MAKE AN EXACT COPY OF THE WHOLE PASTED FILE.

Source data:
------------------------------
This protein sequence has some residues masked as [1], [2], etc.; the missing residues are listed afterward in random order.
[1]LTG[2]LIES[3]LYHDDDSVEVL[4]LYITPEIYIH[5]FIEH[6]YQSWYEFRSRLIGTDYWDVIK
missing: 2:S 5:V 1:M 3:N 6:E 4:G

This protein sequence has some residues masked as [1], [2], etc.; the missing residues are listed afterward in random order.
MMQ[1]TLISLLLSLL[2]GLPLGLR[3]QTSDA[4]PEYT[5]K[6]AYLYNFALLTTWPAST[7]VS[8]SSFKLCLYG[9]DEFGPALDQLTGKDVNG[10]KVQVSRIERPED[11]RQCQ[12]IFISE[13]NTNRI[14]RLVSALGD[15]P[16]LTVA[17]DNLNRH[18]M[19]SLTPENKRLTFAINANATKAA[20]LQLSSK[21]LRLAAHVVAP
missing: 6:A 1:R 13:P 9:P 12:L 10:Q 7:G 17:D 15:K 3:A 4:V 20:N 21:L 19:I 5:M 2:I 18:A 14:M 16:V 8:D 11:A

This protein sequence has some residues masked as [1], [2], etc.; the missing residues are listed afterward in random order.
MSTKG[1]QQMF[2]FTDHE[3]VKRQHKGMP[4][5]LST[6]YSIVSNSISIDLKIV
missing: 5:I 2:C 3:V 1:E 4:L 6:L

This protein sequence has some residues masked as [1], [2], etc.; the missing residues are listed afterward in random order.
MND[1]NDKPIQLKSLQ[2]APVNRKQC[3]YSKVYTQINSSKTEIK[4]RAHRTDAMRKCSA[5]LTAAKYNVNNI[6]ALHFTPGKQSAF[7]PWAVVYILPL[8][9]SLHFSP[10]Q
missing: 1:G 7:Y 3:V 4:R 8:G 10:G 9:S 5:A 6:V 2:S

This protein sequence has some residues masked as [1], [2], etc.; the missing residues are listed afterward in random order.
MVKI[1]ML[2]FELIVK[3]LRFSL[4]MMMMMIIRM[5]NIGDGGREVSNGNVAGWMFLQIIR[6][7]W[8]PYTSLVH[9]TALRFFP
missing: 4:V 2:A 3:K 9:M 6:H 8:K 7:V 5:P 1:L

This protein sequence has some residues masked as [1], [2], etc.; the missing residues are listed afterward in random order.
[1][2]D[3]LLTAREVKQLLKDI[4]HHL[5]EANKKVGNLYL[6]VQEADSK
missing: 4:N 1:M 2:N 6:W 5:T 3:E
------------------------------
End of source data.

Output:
This protein sequence has some residues masked as [1], [2], etc.; the missing residues are listed afterward in random order.
[1]LTG[2]LIES[3]LYHDDDSVEVL[4]LYITPEIYIH[5]FIEH[6]YQSWYEFRSRLIGTDYWDVIK
missing: 2:S 5:V 1:M 3:N 6:E 4:G

This protein sequence has some residues masked as [1], [2], etc.; the missing residues are listed afterward in random order.
MMQ[1]TLISLLLSLL[2]GLPLGLR[3]QTSDA[4]PEYT[5]K[6]AYLYNFALLTTWPAST[7]VS[8]SSFKLCLYG[9]DEFGPALDQLTGKDVNG[10]KVQVSRIERPED[11]RQCQ[12]IFISE[13]NTNRI[14]RLVSALGD[15]P[16]LTVA[17]DNLNRH[18]M[19]SLTPENKRLTFAINANATKAA[20]LQLSSK[21]LRLAAHVVAP
missing: 6:A 1:R 13:P 9:P 12:L 10:Q 7:G 17:D 15:K 3:A 4:V 20:N 21:L 19:I 5:M 2:I 18:A 14:M 16:V 8:D 11:A

This protein sequence has some residues masked as [1], [2], etc.; the missing residues are listed afterward in random order.
MSTKG[1]QQMF[2]FTDHE[3]VKRQHKGMP[4][5]LST[6]YSIVSNSISIDLKIV
missing: 5:I 2:C 3:V 1:E 4:L 6:L

This protein sequence has some residues masked as [1], [2], etc.; the missing residues are listed afterward in random order.
MND[1]NDKPIQLKSLQ[2]APVNRKQC[3]YSKVYTQINSSKTEIK[4]RAHRTDAMRKCSA[5]LTAAKYNVNNI[6]ALHFTPGKQSAF[7]PWAVVYILPL[8][9]SLHFSP[10]Q
missing: 1:G 7:Y 3:V 4:R 8:G 10:G 9:S 5:A 6:V 2:S

This protein sequence has some residues masked as [1], [2], etc.; the missing residues are listed afterward in random order.
MVKI[1]ML[2]FELIVK[3]LRFSL[4]MMMMMIIRM[5]NIGDGGREVSNGNVAGWMFLQIIR[6][7]W[8]PYTSLVH[9]TALRFFP
missing: 4:V 2:A 3:K 9:M 6:H 8:K 7:V 5:P 1:L

This protein sequence has some residues masked as [1], [2], etc.; the missing residues are listed afterward in random order.
[1][2]D[3]LLTAREVKQLLKDI[4]HHL[5]EANKKVGNLYL[6]VQEADSK
missing: 4:N 1:M 2:N 6:W 5:T 3:E